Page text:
Sinclair promotes Ricke at WTVC
Sinclair Broadcast Group has named Todd Ricke as general manager of WTVC-TV (Channel 9) in Chattanooga.
He will fill the vacancy created when Mike Costa, the former general manager at the ABC affiliate in Chattanooga, resigned in November.
Ricke, who has served in the U.S. Air Force, will also be responsible for the oversight of Sinclair's provision of services to WFLI (CW) under a joint sales agreement.
Since 2012, Ricke has been the director of sales at Sinclair-owned station KEYE in Austin, Texas, where he joined Sinclair in 1999 and served as local sales manager, account executive and IT director.
Steve Marks, the execuive vice president and chief operating officer of Sinclair's television group, said Ricke has been with Sinclair in Austin for almost 20 years and in sales management for the last eight.
"His leadership and technology background should translate into great successes in Chattanooga, especially as media and technology converge," Marks said.
Electrify America adds battery storage
Electrify America on Monday announced plans to install Tesla Powerpack battery systems at more than 100 of its electric vehicle charging stations nationwide over the course of 2019.
The battery systems will be deployed to mitigate higher power demand charges and manage operating costs by avoiding or reducing demand and energy charges during peak charging periods, according to the Electrify America, which is a subsidiary of Volkswagen.
"With our chargers offering high power levels, it makes sense for us to use batteries at our most high demand stations for peak shaving to operate more efficiently," said Giovanni Palazzo, chief executive officer of Electrify America, in a statement.
Electrify America plans to have 484 power stations installed or nearly so across the country by mid-2019. One in Hamilton County opened last year at the Ooltewah Walmart. VW plans to build an $800 million electric vehicle production facility adjacent to its Chattanooga assembly plant and hire 1,000 more people.
Chicago airport tops Atlanta for flights
O'Hare International Airport in Chicago was the busiest airport in the U.S. in 2018, surpassing Hartsfield-Jackson Atlanta International Airport for the first time in four years.
The Federal Aviation Administration released data on Monday showing that O'Hare had more than 903,000 arrivals and departures during 2018. Atlanta's airport was second, with more than 895,000 arrivals and departures.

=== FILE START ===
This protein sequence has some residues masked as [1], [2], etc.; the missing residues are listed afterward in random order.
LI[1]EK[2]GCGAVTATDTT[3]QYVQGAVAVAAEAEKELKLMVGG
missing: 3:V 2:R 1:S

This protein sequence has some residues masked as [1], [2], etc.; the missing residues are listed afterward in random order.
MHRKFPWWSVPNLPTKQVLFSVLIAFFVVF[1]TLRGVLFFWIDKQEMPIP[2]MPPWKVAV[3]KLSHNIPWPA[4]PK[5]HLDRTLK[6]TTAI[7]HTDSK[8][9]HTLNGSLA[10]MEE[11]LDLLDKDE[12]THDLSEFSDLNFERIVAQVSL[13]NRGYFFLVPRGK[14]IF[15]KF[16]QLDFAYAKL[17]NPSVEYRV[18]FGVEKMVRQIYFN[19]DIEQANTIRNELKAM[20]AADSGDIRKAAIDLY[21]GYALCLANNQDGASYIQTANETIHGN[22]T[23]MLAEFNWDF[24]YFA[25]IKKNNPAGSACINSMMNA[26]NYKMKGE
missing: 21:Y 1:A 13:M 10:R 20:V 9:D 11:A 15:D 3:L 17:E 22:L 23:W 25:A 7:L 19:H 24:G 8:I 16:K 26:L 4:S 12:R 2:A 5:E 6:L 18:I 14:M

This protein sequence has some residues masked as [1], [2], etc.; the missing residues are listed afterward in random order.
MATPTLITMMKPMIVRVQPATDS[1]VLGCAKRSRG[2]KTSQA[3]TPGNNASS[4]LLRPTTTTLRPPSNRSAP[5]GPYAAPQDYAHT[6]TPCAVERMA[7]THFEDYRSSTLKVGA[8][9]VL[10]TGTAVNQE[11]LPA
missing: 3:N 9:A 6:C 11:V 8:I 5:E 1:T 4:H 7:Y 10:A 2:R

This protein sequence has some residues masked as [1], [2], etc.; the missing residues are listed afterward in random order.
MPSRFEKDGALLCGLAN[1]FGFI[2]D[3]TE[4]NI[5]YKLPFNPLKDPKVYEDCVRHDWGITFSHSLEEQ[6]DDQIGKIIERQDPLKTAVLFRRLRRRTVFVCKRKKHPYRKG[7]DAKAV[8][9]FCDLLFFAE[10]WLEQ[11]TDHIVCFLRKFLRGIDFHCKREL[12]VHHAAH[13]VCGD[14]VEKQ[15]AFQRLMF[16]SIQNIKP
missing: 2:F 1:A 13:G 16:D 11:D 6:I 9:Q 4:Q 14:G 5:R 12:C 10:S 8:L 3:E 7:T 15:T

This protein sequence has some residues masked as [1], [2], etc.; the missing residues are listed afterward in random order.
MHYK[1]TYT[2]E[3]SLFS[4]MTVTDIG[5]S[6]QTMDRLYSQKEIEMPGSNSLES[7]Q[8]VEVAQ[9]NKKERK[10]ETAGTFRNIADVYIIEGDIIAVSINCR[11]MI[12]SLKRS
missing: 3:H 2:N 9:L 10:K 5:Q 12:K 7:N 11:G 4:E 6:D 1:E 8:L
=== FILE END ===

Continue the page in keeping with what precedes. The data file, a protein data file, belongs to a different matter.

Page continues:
Los Angeles International Airport, Dallas-Fort Worth International Airport and Denver International Airport round out the top five.
Last year, O'Hare operations increased 4.2 percent, compared with a 1.8 percent increase in Atlanta.
Local gas prices fall after month of rises
After rising nearly 20 cents a gallon in January, gasoline prices in Chattanooga fell last week by an average of 3.7 cents per gallon and remained 32 cents per gallon below the U.S. average, according to GasBuddy.com surveys.
The average price of regular gas in Chattanooga dropped to $1.93 per gallon as of Sunday, according to GasBuddy's daily survey of 170 stations in Chattanooga. Motorists in Chattanooga are paying 14.1 cents per gallon more than they did at the start of 2018, but prices at the pump in Chattanooga still average 43.6 cents a gallon below where they were a year ago and remained the lowest of the major cities surveyed by GasBuddy.com in Tennessee.
"While oil prices have risen to their highest in months on the instability in Venezuela's political situation, gasoline demand has remained weak and supply strong, thus keeping increases firmly in check," said Patrick DeHaan, head of petroleum analysis for GasBuddy.
Google profits beat market predictions
Google parent company Alphabet beat Wall Street expectations for its fourth quarter earnings Monday, reporting a profit of $8.9 billion on revenue of $39.3 billion.
Its revenue grew more than 21 percent from $32.3 billion a year ago.
Analysts polled by FactSet were expecting earnings per share of $10.86, or a profit of $7.6 billion, on revenue of $38.9 billion.
Alphabet's advertising commissions, or the money it pays other companies to direct people to its search, grew to $7.4 billion from $6.5 billion a year ago.